Take a hike in Kentuckiana

Explore the history, activities and scenery of parks in the area

In the modern age, it can be important to take breaks from our phones and spend some time getting in touch with nature. Collages of outdoor photos on Instagram are great, but nothing beats getting out in nature, surrounded by dead leaves and a steady fall breeze.

The New Albany area is home to a multitude of parks with rich history, engaging activities and picturesque scenery. Whether it’s hiking, frisbee golf or hunting, Kentuckiana parks have something for everyone.

A picturesque view overlooking much of Clark State Forest.

Clark State Forest, Henryville

20-minute drive from campus

Clark State Forest was established in 1903, and is the oldest state forest in Indiana. Located just north of Henryville, the park was originally 2,028 acres but now occupies 24,000 acres.

The forest was used for forestry experiments for many years, with over 150 experimental tree plantings being established between 1905 and 1935.

Entry to the park is free of charge, but fees are involved in reserving shelters and access to the shooting range.


The forest features three hiking trails, one of which (Knobstone Trail) is a 59-mile backcountry trek. The forest is also home to five miles of mountain bike trails and approximately 100 miles of horse trails.

Other activities include camping, fishing, hunting and a 100-yard shooting range.

Sara Flowers, visiting Clark State Forestry for the first time, climbs the stairs of the Henryville Fire Tower.

One of the landmark attractions in Clark State Forest is the Henryville Fire Tower, built in 1930, it consists of 99 steps that bring the visitor to an elevation of 1,035 feet. The green tower sits atop the highest knob in the forest and overlooks Clark, Floyd, Washington and Scott counties.

Charlestown State Park, Charlestown

20-minute drive from campus

Charlestown State Park was established on October 12, 1996. Occupying 5,100 acres, the park is located on the banks of the Ohio River, east of Charlestown, Indiana.

Entry sign for Rose Island, the former amusement park-turned hiking trail at Charlestown State Park.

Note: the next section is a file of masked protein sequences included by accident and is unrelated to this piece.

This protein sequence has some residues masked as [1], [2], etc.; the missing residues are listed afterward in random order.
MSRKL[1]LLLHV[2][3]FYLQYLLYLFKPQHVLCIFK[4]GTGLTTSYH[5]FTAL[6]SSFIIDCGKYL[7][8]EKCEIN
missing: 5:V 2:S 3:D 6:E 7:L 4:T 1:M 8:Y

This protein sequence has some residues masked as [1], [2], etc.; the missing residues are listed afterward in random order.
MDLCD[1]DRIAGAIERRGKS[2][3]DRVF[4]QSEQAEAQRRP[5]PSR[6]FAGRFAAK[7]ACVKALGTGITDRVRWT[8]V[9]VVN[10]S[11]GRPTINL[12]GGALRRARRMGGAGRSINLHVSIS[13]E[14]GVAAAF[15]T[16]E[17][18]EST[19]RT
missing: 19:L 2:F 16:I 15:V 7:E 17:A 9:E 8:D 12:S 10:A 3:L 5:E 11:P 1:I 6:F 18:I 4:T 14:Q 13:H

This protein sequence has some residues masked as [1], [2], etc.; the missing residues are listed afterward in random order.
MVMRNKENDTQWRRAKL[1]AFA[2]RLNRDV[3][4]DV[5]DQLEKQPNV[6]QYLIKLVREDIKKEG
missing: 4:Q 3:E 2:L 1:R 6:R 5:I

Charlestown State Park is easily accessible — just eight miles east of I-65. Daily entrance fees are $7 for Indiana license plates and $9 for out-of-state plates.

The park was only 2,400 acres when it initially opened, but after the Indiana Army Ammunition Plant donated the remaining land in 2004, the park encompassed 5,100 acres — making it the third largest state park in Indiana.

One notable feature of the park is its scenic trails overlooking Fourteen Mile Creek, one of the oldest stream valleys in Indiana. The park features rugged hills, deep ravines and a great view of the Devil’s Backbone, a peninsula formed by Fourteen Mile Creek flowing into the Ohio River.

Rose Island, an amusement park popular during the 1920s before it was destroyed during the 1937 Flood.


Charlestown State Park features six hiking trails, picnic areas and over 150 camping sites. Visitors also have the opportunity to take Rose Island Guided History Tours and Full Moon Hikes, all of which are free of charge.

From Oct. 19 to 21, the park is holding A Haunting Good Time, all-day events consisting of trick or treating, costume contests and spooky stories.

Iroquois Park, Louisville

25-minute drive from campus

Iroquois Park is a municipal park located in Louisville. Located south of downtown Louisville, the park encompasses 725 acres and is centered on an old-growth (undisturbed) forest covering the knobs and steep hillsides.

A well-known feature is the park’s summit, North Overlook, an area atop the hill offering visitors a breathtaking panorama of downtown Louisville and the Indiana Knobs.

Frederick Law Olmsted, an American landscape architect, was contracted to design Iroquois and the city’s entire park system shortly after the city purchased the land. He designed many popular parks in his life including Cherokee Park and Shawnee Park — also found in Louisville – and the infamous Central Park in New York City.

Daily amenities at Iroquois Park are free of charge, but that excludes special events and some concerts.


The park includes basketball courts, tennis courts, golf, grilling, hiking trails, fishing and a disc golf course. In addition to the numerous amenities, a major feature of the park is the Iroquois Amphitheater.

The Amphitheater is an open-air venue with seating for 2,348 that hosts a variety of performances and special events such as concerts sponsored by Louisville Public Media.

Concerts are offered year-round but during October.

At the Jack-o’-lantern Spectacular, each pumpkin is hand carved by a professional pumpkin carver.

The Jack-O-Lantern Spectacular – an annual Halloween art show – is held in Iroquois Park and features over 5,000 carved pumpkins lining a walking trail.

The event lasts until Nov. 4 this year. The show runs from dusk to 11 p.m. during the week and closes at midnight during the weekend.